Copyright © Allyn & Bacon 2007Sleep Disorders Insomnia – Involves insufficient sleep, the inability to fall asleep quickly, frequent arousals, or early awakenings Sleep apnea – Respiratory disorder in which person intermittently stops breathing while asleep Copyright © Allyn & Bacon 2007
Copyright © Allyn & Bacon 2007Sleep Disorders Narcolepsy – Involves sudden REM sleep attacks accompanied by cataplexy Cataplexy – Sudden loss of muscle control that occurs before narcoleptic sleep attack; waking form of sleep paralysis Copyright © Allyn & Bacon 2007
Copyright © Allyn & Bacon 2007Sleep Disorders Night terrors – The screaming of a child in deep sleep, who, once awakened, has no memory of what mental events might have caused the fear Copyright © Allyn & Bacon 2007
What Other Forms Can Consciousness Take?An altered state of consciousness occurs when some aspect of normal consciousness is modified by mental, behavioral, or chemical means Copyright © Allyn & Bacon 2007
What Other Forms Can Consciousness Take?Hypnosis Meditation Psychoactive drug states Copyright © Allyn & Bacon 2007
Copyright © Allyn & Bacon 2007Hypnosis Hypnosis – Induced state of altered awareness, characterized by heightened suggestibility and deep relaxation Hypnotizability – Degree to which an individual is responsive to hypnotic suggestions Copyright © Allyn & Bacon 2007
Hypnosis As an Altered StateExperts disagree about whether hypnosis involves A distinct state of consciousness Heightened motivation Social processes such as role playing A dissociate state (Hilgard’s “hidden observer” view) Copyright © Allyn & Bacon 2007
Practical Uses for HypnosisHypnosis can have practical uses for Researchers Psychological treatment Medical and dental treatment Hypnotic analgesia – Diminished sensitivity to pain while under hypnosis Copyright © Allyn & Bacon 2007
Copyright © Allyn & Bacon 2007Meditation Meditation – Form of consciousness change induced by focusing on a repetitive behavior, assuming certain body positions and minimizing external stimulation Copyright © Allyn & Bacon 2007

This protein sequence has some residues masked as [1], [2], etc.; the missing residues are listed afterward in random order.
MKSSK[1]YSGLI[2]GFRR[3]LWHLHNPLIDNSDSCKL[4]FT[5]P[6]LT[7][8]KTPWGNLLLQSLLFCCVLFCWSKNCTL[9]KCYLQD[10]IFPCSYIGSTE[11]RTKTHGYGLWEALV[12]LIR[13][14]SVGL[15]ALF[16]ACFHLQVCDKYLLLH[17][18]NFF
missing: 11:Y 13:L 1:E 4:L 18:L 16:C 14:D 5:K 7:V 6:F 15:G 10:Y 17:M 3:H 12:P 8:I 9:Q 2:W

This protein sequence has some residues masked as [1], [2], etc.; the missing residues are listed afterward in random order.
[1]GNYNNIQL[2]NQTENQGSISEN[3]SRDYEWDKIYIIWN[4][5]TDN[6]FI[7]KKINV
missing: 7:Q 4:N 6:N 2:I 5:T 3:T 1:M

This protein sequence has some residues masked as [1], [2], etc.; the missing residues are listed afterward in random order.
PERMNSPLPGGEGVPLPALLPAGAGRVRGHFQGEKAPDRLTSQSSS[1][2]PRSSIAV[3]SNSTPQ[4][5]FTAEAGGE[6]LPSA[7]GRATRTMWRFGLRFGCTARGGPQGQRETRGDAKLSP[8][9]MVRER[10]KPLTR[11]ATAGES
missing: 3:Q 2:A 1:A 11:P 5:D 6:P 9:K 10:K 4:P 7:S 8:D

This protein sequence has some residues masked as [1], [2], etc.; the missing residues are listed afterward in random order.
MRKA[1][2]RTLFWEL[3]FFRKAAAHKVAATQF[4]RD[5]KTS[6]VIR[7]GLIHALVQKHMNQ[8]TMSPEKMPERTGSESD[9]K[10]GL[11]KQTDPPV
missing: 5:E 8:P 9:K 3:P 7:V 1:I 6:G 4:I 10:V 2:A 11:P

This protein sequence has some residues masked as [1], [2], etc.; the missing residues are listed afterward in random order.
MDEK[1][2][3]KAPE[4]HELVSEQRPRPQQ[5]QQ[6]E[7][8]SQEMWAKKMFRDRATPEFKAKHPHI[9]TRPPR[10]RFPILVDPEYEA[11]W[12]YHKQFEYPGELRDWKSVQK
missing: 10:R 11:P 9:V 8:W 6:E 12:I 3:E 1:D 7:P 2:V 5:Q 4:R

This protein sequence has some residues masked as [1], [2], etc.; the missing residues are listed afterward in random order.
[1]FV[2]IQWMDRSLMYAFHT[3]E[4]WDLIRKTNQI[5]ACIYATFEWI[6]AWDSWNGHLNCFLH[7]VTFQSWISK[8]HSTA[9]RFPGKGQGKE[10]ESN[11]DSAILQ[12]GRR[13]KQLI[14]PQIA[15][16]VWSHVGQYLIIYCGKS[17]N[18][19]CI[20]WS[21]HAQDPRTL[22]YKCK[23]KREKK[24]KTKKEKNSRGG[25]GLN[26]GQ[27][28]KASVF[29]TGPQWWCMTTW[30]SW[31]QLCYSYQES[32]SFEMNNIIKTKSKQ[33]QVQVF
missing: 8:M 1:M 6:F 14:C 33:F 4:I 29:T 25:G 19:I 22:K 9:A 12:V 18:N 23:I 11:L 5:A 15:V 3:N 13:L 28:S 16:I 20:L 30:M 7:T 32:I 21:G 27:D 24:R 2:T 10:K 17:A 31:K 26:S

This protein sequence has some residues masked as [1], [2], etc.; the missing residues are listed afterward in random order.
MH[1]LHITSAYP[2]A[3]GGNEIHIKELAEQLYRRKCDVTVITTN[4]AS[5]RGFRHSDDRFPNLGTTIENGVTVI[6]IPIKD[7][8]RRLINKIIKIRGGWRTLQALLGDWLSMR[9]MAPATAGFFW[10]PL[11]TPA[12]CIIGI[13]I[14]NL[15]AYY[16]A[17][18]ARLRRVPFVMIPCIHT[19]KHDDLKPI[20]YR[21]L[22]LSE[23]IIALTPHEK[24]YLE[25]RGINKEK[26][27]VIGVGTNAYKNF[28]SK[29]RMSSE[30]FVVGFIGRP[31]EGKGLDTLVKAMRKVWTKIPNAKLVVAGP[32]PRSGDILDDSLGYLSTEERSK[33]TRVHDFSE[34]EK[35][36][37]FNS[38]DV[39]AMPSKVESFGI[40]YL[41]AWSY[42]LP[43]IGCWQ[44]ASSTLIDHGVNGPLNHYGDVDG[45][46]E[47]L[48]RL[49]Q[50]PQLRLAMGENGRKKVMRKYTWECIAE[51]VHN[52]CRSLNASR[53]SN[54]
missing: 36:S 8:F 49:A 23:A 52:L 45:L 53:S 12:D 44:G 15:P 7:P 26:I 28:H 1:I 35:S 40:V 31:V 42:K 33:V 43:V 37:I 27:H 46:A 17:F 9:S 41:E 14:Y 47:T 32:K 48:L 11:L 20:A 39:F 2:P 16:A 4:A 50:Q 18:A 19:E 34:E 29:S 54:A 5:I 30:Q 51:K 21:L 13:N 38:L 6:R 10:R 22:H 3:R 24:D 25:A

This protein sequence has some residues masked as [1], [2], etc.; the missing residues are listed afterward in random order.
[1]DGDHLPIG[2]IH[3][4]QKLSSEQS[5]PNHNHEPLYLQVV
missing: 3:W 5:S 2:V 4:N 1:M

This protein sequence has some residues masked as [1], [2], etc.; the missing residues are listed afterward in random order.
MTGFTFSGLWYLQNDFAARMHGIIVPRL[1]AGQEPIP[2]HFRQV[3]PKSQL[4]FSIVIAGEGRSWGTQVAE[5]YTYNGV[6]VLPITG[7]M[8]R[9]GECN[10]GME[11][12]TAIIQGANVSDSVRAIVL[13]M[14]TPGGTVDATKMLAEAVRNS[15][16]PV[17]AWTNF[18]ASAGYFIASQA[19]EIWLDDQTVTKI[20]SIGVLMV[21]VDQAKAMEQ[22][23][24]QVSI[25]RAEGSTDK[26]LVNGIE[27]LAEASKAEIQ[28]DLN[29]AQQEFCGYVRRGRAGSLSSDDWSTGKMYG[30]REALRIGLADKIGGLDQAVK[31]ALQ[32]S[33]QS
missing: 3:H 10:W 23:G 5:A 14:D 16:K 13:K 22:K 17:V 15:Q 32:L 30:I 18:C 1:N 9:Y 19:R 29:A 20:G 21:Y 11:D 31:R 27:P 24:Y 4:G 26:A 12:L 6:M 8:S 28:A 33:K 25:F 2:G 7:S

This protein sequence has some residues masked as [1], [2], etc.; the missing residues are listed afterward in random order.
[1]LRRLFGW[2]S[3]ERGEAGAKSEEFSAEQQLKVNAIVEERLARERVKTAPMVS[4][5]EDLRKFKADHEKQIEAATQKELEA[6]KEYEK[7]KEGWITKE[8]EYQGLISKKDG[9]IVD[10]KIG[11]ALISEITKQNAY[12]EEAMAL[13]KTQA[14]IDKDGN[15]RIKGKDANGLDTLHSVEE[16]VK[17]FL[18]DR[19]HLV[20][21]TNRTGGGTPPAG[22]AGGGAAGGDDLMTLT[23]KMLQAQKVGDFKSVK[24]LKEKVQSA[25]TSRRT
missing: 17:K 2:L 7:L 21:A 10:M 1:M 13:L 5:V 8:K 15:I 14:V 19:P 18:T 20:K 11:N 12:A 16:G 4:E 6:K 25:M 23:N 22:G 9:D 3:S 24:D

Psychoactive Drug StatesPsychoactive drugs – Chemicals that affect mental processes and behavior by their effects on the nervous system Hallucinogens Opiates Depressants Stimulants Copyright © Allyn & Bacon 2007
Copyright © Allyn & Bacon 2007Hallucinogens Alter perceptions of the external environment and inner awareness (also called psychedelics) Mescaline LSD PCP Cannabis Copyright © Allyn & Bacon 2007
Copyright © Allyn & Bacon 2007Opiates Highly addictive; produce a sense of well-being and have strong pain-relieving properties Morphine Codeine Heroin Methadone Copyright © Allyn & Bacon 2007
Copyright © Allyn & Bacon 2007Depressants Slow down mental and physical activity by inhibiting transmission of nerve impulses in the central nervous system Barbiturates Benzodiazepines (e.g. Valium) Alcohol Copyright © Allyn & Bacon 2007
Copyright © Allyn & Bacon 2007Stimulants Arouse the central nervous system, speeding up mental and physical responses Cocaine Amphetamines Methamphetamine MDMA (ecstasy) Caffeine Nicotine Copyright © Allyn & Bacon 2007
Copyright © Allyn & Bacon 2007End of Chapter 5 Copyright © Allyn & Bacon 2007
Copyright © Allyn & Bacon 2007 Chapter 5 States of Consciousness This multimedia product and its contents are protected under copyright law. The following.